Friday, August 29, 2008

Season Opener: Michigan vs. Utah

The season begins tomorrow against a tough, experienced Utah team. Michigan is favored, right now, by 3 points, but a majority of analysts are picking Utah. And for good reason. Utah is more experienced all around and a safer pick. Michigan is question marks all around. Making predictions for how Michigan will look is pretty pointless since we have no idea this season. But nonetheless I'll try to preview.

Utah offense vs. Michigan defense

In the trenches:

When talking about Utah’s offense, before getting to the talented skill guys, the offense starts with their huge, experienced offensive line that returns 4 starters. All five linemen weigh 305 or more. They are led by returning 2nd team All-MWC players Junior LT Zane Beadles and Senior RG Robert Conley. The only newcomer on the line is Sophomore Center Zane Taylor. Yeah, two Zanes on one offensive line. This will be a tough opener for the center who will have to somehow read and audible to the elaborate blitz package put together by Shafer. On the other hand, it’s a tough opener for the Michigan D-line that has so much expected from them this year. While Brandon Graham and the line are confident in their ability, they acknowledge that executing with close detail to technique will be key against such a big experienced line. “The key will be to use our hands to make sure the tackles can’t get up in our chests and knock us down,” said Graham. So that battle will be fun to watch tomorrow throughout the contests. Jamison and Graham’s quickness should allow them to get to the quarterback, however, on run plays, they will have to be able to read the run quickly and swim towards the ball carrier, because as soon as a 300 pounder is able to get to their chest and get some leverage, Graham and Jamison will probably be done for. I don’t expect that to happen to much and we should see the staff’s emphasis on speed and Shafer’s emphasis on attacking really pay off for the Wolverines.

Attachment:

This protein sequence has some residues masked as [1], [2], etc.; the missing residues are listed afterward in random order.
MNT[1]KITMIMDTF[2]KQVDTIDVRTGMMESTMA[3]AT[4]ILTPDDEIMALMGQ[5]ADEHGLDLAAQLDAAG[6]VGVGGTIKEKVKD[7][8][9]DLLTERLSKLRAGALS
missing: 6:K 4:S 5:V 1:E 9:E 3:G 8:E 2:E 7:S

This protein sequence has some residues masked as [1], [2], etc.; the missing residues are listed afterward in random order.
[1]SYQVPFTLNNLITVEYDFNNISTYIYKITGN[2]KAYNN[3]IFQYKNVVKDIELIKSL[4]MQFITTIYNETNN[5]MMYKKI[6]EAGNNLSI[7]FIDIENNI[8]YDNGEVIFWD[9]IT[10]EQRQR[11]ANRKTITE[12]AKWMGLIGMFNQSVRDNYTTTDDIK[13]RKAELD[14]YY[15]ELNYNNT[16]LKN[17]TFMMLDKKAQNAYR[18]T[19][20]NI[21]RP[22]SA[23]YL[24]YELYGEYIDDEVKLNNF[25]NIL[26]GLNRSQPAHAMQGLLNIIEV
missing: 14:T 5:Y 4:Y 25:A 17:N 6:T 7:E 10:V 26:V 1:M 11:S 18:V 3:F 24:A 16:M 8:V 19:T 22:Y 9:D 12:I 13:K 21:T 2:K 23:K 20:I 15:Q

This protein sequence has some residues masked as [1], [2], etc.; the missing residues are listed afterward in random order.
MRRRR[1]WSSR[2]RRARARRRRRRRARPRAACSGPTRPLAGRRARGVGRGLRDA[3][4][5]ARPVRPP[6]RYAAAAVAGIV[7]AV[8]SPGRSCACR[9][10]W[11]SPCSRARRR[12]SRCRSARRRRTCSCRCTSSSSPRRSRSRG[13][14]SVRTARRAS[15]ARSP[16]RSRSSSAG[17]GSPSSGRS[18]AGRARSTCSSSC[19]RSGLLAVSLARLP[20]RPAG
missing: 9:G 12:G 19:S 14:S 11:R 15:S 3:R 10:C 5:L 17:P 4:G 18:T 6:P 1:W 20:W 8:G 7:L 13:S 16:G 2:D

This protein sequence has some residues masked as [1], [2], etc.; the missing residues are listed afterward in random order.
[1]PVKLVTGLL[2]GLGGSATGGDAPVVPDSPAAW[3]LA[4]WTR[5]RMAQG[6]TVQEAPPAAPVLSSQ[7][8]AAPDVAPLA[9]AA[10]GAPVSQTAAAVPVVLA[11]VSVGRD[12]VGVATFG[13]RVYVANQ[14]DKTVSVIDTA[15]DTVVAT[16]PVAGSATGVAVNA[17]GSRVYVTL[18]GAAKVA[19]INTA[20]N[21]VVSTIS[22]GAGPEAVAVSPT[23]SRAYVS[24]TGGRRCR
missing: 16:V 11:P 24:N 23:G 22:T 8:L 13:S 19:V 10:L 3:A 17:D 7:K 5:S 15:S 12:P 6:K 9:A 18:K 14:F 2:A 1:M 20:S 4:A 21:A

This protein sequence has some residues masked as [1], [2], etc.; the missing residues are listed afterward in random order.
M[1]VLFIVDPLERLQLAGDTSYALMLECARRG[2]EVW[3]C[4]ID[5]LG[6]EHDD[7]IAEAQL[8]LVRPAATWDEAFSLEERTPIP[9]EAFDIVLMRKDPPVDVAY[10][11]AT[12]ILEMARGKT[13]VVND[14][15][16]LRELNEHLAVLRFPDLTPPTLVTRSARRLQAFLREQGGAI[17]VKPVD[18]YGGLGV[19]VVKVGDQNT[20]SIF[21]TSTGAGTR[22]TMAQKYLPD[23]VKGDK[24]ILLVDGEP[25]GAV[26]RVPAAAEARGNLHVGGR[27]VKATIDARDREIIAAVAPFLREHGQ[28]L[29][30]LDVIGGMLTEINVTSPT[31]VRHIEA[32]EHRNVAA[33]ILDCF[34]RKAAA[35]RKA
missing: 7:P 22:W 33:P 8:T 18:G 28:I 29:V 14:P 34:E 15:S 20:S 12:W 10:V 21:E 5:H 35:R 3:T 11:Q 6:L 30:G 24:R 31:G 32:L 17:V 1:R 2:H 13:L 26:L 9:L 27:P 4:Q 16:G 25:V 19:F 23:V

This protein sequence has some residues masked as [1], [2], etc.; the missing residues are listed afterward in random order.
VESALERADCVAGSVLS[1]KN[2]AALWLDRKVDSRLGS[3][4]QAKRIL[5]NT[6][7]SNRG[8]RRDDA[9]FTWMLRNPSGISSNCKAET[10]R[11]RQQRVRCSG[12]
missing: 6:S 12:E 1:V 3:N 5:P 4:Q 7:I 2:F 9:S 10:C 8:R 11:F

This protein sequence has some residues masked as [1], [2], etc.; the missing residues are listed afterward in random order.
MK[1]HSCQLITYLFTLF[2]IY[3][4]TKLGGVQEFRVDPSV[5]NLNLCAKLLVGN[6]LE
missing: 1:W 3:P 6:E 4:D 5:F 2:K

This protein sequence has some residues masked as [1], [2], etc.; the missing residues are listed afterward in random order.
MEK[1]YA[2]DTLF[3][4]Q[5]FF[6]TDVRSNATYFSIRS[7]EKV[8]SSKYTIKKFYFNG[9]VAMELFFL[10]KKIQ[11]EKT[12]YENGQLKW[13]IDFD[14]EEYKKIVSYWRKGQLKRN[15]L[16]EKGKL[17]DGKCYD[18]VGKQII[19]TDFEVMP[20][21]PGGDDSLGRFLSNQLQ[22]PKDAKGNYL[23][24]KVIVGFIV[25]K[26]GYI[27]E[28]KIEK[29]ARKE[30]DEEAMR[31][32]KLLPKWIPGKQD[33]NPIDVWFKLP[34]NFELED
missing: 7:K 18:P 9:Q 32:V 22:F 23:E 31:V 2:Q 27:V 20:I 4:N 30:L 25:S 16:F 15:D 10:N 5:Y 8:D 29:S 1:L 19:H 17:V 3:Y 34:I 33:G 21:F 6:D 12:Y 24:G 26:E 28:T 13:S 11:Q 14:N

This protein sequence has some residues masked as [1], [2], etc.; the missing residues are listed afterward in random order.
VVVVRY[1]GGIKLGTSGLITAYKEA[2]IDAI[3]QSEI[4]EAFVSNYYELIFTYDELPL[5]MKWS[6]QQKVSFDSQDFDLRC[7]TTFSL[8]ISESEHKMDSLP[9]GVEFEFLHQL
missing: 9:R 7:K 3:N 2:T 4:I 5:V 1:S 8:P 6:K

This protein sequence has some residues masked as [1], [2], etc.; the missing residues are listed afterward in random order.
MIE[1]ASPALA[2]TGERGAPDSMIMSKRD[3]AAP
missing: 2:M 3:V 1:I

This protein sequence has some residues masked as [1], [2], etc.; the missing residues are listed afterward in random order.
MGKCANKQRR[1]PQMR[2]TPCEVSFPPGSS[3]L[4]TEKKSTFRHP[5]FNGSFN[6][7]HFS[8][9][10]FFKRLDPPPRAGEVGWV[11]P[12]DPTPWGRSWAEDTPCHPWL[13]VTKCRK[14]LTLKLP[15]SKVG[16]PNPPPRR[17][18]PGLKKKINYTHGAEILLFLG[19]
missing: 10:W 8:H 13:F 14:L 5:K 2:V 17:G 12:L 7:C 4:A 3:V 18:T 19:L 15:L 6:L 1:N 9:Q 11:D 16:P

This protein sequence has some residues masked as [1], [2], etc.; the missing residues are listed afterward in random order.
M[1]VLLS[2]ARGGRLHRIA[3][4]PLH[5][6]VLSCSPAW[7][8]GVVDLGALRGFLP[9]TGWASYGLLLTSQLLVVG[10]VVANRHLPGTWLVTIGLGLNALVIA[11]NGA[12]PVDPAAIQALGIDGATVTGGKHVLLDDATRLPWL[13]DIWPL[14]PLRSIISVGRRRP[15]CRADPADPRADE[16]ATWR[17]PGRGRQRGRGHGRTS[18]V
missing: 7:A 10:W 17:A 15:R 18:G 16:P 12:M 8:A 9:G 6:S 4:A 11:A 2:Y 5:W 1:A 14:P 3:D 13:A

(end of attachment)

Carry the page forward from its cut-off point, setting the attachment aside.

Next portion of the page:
Advantage: Michigan

Utah Passing:
Even though Michigan’s line should stand up well to the experienced Ute O-line, unfortunately Utah has a great quarterback, running back, and some talented receivers too. We’ll start with Brian Johnson who has had a heck of a career, and a long one at that. He started in 2004 backing up Alex Smith under Urban Meyer. He started the next season as a sophomore and in only 10 games (injured his knee) Johnson completed 63% of his passes for 2,892 yards and 18 TDs to just 7 INTs, ran for 478 yards and 8 TDs, was 4th in the NATION in total offense per game (337) and 11th in the nation in pass efficiency. Before the injury he looked like he could be even better than Alex Smith in the future. But that injury kept him out of 2006 so he redshirted. He was ready to go and started in 2007, but injured his shoulder in the first game of the season which kept him out of the next two. Not to worry, though, he came back, went 8-2 as a starter, but was unable to put up the numbers he put up in 2005. Now as a fifth-year, he seems ready to play like the 2005 Johnson and if he does, Michigan is in some trouble. He did not run as much last season, but if his knee is now fully recovered and he does run, like he did in the Poinsettia Bowl (69 yards and a TD enroute to MVP honors) Michigan could be in some trouble. Yes the new scheme should help the D against the spread, but with those demons from the past against mobile QBs, I’ll believe it when I see it. What’s scarier is Johnson also has a very accurate arm.